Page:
Chapter 9 : Virulence-Linked Bacteriophages of Pathogenic Vibrios

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This chapter focuses on the bacteriophages of pathogenic vibrios, particularly those that have been found to contribute directly to bacterial virulence. These phages primarily target ; however, a virulence-associated phage found in is also discussed briefly. O139 appears to have evolved from an O1 El Tor strain that acquired a new cassette of genes for O antigen production. Whether the emergence of O139 as a widespread etiologic agent of cholera marks the beginning of a new, eighth cholera pandemic is being debated. The 5’ end of the prophage (-2.4 kb) is known as the RS region. It encodes proteins needed for phage gene regulation (RstR), phage replication (RstA), and phage DNA integration (RstB). Genetic studies indicate that at least two protein complexes are used by CTXφ to infect . Toxin-coregulated pilus (TCP), a homopolymer of TcpA, is thought to be CTXφ’s primary receptor. A hybrid Fd phage that displays the N-terminal and central domains of pIII on its surface was able to infect , suggesting that pIII is the only CTXφ protein that is needed for normal recognition and infection of its host. Studies of the lysogenic filamentous phage have yielded knowledge of new types of virus-host interactions. The authors anticipate that future studies of CTXφ will provide additional examples of how a virus and its host can coevolve in a symbiotic fashion. Furthermore, it seems likely that future studies of other pathogenic vibrios will uncover new bacteriophages that influence pathogenicity.

Citation: Davis B, Waldor M. 2005. Virulence-Linked Bacteriophages of Pathogenic Vibrios, p 187-205. In Waldor M, Friedman D, Adhya S (ed), Phages. ASM Press, Washington, DC. doi: 10.1128/9781555816506.ch9

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Type II Secretion System
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Image of FIGURE 1

(Top) Schematic diagram of the CTXϕ genome, drawn roughly to scale.Arrows show genes and the direction of transcription. Bent arrows represent the , , and promoters. Solid triangles represent the 15-bp repeats found at each end of the prophage. Protein functions are indicated underneath the genes.The overall organization of the CTXϕ genome is similar to those of other filamentous phages from species and of filamentous phages from . (Middle) Graph of the G+C content of the CTXϕ genome, calculated by use of a 100-bp sliding window.The G+C contents of and differ the most dramatically from the average %G+C.The G+C contents of and the promoter were calculated for . (Bottom) Schematic diagram of RS1, a satellite phage related to CTXϕ.

Citation: Davis B, Waldor M. 2005. Virulence-Linked Bacteriophages of Pathogenic Vibrios, p 187-205. In Waldor M, Friedman D, Adhya S (ed), Phages. ASM Press, Washington, DC. doi: 10.1128/9781555816506.ch9
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Image of FIGURE 2

Schematic representation of CTXϕ integration.The chromosomal integration site () recombines with the integration site in pCTX () through short regions of homology (white rectangles; equivalent to the solid triangles seen in Fig. 1 ).This process yields a single integrated prophage.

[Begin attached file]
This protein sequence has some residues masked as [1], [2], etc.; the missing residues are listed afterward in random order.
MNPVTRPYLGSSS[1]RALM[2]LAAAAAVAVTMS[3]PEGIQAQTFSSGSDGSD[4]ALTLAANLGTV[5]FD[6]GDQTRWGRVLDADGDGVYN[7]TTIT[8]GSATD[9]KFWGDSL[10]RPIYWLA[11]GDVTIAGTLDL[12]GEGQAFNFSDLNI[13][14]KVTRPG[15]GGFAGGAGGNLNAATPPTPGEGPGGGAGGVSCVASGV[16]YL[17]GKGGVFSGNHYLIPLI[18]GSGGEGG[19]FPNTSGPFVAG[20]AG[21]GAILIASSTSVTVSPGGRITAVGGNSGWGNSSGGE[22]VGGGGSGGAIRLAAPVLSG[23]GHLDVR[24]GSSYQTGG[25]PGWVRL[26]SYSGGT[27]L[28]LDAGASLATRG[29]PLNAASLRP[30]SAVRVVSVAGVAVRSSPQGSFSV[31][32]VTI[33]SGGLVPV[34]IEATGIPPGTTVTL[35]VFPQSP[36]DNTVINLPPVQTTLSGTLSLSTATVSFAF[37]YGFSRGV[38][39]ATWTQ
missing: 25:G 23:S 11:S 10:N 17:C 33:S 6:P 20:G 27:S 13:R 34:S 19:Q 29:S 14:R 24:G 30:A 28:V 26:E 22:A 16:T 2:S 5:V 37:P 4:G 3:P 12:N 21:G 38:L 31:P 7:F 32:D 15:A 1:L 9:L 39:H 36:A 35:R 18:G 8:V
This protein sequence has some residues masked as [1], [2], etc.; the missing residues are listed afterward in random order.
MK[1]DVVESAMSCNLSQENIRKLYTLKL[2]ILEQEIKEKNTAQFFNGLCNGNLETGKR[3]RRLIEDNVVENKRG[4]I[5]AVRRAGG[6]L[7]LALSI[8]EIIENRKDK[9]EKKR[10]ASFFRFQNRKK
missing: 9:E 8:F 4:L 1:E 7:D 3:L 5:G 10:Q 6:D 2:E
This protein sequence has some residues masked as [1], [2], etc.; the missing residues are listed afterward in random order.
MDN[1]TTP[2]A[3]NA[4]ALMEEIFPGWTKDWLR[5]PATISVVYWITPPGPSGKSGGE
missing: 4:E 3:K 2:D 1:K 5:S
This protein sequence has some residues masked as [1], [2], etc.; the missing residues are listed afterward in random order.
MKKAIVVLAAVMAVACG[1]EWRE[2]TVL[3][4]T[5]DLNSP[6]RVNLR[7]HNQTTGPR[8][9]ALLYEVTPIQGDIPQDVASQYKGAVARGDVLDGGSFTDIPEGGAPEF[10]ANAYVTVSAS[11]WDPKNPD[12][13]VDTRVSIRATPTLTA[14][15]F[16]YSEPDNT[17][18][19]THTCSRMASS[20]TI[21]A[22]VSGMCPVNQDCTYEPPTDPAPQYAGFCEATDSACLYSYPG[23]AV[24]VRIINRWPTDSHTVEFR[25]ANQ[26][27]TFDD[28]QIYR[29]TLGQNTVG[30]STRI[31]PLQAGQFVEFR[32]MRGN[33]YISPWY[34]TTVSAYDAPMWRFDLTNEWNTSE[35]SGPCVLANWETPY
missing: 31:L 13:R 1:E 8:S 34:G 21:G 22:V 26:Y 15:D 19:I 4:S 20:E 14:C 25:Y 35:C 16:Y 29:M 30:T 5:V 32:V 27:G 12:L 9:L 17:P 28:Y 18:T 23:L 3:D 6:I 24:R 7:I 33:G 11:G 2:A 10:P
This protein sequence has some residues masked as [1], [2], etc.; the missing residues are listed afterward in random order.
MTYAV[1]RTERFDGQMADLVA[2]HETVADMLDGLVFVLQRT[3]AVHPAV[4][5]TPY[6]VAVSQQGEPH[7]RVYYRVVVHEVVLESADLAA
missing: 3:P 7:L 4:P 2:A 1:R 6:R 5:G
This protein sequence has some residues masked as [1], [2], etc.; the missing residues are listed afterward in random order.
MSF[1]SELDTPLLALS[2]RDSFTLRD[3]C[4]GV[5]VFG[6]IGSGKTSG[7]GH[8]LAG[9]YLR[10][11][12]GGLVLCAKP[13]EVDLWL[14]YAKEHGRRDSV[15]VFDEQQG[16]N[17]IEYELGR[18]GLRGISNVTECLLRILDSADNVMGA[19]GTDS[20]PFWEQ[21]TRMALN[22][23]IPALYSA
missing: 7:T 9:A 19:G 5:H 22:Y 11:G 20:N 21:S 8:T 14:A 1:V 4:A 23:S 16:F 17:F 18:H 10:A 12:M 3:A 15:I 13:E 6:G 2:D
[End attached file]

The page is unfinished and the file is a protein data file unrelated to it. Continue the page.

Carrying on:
Citation: Davis B, Waldor M. 2005. Virulence-Linked Bacteriophages of Pathogenic Vibrios, p 187-205. In Waldor M, Friedman D, Adhya S (ed), Phages. ASM Press, Washington, DC. doi: 10.1128/9781555816506.ch9
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Image of FIGURE 3

Arrangement of CTX prophage and RS1 DNA integrated in a variety of clinical isolates of . Most O1 El Tor biotype strains and O139 strains (all of those shown here) have CTXϕ DNA integrated into the large chromosome (chrI). Phage DNA is typically part of an array of tandemly integrated elements.We have found that strain N16961 has two copies of RS1 that flank a prophage rather than a single RS1 element downstream of the prophage, as was reported previously ( ). O1 classical biotype strains have CTXϕ DNA integrated into both chromosomes. Each chromosome has either a single prophage or an array of two truncated, fused prophages.

Citation: Davis B, Waldor M. 2005. Virulence-Linked Bacteriophages of Pathogenic Vibrios, p 187-205. In Waldor M, Friedman D, Adhya S (ed), Phages. ASM Press, Washington, DC. doi: 10.1128/9781555816506.ch9
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Image of FIGURE 4

Production of extrachromosomal CTXϕ DNA from a prophage array relies on a replicative process mediated by RstA. Phage DNA excision does not occur. Replication initiates at the origin of replication, which lies near the 3′ end of . As the replication complex moves along the phage DNA template, it displaces a single strand of the phage genome and replaces it with a newly synthesized strand. Replication continues past the end of the prophage, into the adjacent element downstream (in this case, RS1). Replication terminates at the origin of replication of the downstream element. A single-stranded hybrid phage genome, containing DNA from both the upstream and downstream elements in the array, is then released.

Citation: Davis B, Waldor M. 2005. Virulence-Linked Bacteriophages of Pathogenic Vibrios, p 187-205. In Waldor M, Friedman D, Adhya S (ed), Phages. ASM Press, Washington, DC. doi: 10.1128/9781555816506.ch9
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